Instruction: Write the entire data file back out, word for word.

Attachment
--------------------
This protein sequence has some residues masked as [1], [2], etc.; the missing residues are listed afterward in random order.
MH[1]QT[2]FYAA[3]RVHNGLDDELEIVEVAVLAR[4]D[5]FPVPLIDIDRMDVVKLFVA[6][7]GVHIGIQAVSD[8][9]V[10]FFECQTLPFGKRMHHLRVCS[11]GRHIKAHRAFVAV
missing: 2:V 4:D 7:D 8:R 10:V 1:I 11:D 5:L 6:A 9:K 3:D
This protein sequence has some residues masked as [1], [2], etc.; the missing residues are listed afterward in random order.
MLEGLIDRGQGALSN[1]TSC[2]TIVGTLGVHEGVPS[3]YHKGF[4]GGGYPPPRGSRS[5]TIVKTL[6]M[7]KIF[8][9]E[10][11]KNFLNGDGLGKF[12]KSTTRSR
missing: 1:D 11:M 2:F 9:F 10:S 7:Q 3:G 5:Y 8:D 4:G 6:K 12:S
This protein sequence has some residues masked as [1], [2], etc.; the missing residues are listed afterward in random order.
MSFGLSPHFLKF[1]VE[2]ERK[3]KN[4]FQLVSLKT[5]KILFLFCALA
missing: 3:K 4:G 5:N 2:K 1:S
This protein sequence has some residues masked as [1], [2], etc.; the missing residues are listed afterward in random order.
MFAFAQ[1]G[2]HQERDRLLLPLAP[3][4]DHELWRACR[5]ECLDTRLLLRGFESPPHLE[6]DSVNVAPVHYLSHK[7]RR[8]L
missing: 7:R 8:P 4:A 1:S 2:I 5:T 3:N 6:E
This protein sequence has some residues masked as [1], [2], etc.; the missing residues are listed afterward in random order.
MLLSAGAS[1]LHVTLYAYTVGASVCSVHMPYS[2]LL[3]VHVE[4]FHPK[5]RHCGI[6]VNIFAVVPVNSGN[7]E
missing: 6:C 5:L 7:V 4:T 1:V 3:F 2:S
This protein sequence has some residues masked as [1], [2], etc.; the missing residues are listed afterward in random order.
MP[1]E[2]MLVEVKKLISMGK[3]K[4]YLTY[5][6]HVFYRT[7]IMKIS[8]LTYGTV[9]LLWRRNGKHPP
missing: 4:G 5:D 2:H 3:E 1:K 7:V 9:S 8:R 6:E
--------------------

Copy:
This protein sequence has some residues masked as [1], [2], etc.; the missing residues are listed afterward in random order.
MH[1]QT[2]FYAA[3]RVHNGLDDELEIVEVAVLAR[4]D[5]FPVPLIDIDRMDVVKLFVA[6][7]GVHIGIQAVSD[8][9]V[10]FFECQTLPFGKRMHHLRVCS[11]GRHIKAHRAFVAV
missing: 2:V 4:D 7:D 8:R 10:V 1:I 11:D 5:L 6:A 9:K 3:D
This protein sequence has some residues masked as [1], [2], etc.; the missing residues are listed afterward in random order.
MLEGLIDRGQGALSN[1]TSC[2]TIVGTLGVHEGVPS[3]YHKGF[4]GGGYPPPRGSRS[5]TIVKTL[6]M[7]KIF[8][9]E[10][11]KNFLNGDGLGKF[12]KSTTRSR
missing: 1:D 11:M 2:F 9:F 10:S 7:Q 3:G 5:Y 8:D 4:G 6:K 12:S
This protein sequence has some residues masked as [1], [2], etc.; the missing residues are listed afterward in random order.
MSFGLSPHFLKF[1]VE[2]ERK[3]KN[4]FQLVSLKT[5]KILFLFCALA
missing: 3:K 4:G 5:N 2:K 1:S
This protein sequence has some residues masked as [1], [2], etc.; the missing residues are listed afterward in random order.
MFAFAQ[1]G[2]HQERDRLLLPLAP[3][4]DHELWRACR[5]ECLDTRLLLRGFESPPHLE[6]DSVNVAPVHYLSHK[7]RR[8]L
missing: 7:R 8:P 4:A 1:S 2:I 5:T 3:N 6:E
This protein sequence has some residues masked as [1], [2], etc.; the missing residues are listed afterward in random order.
MLLSAGAS[1]LHVTLYAYTVGASVCSVHMPYS[2]LL[3]VHVE[4]FHPK[5]RHCGI[6]VNIFAVVPVNSGN[7]E
missing: 6:C 5:L 7:V 4:T 1:V 3:F 2:S
This protein sequence has some residues masked as [1], [2], etc.; the missing residues are listed afterward in random order.
MP[1]E[2]MLVEVKKLISMGK[3]K[4]YLTY[5][6]HVFYRT[7]IMKIS[8]LTYGTV[9]LLWRRNGKHPP
missing: 4:G 5:D 2:H 3:E 1:K 7:V 9:S 8:R 6:E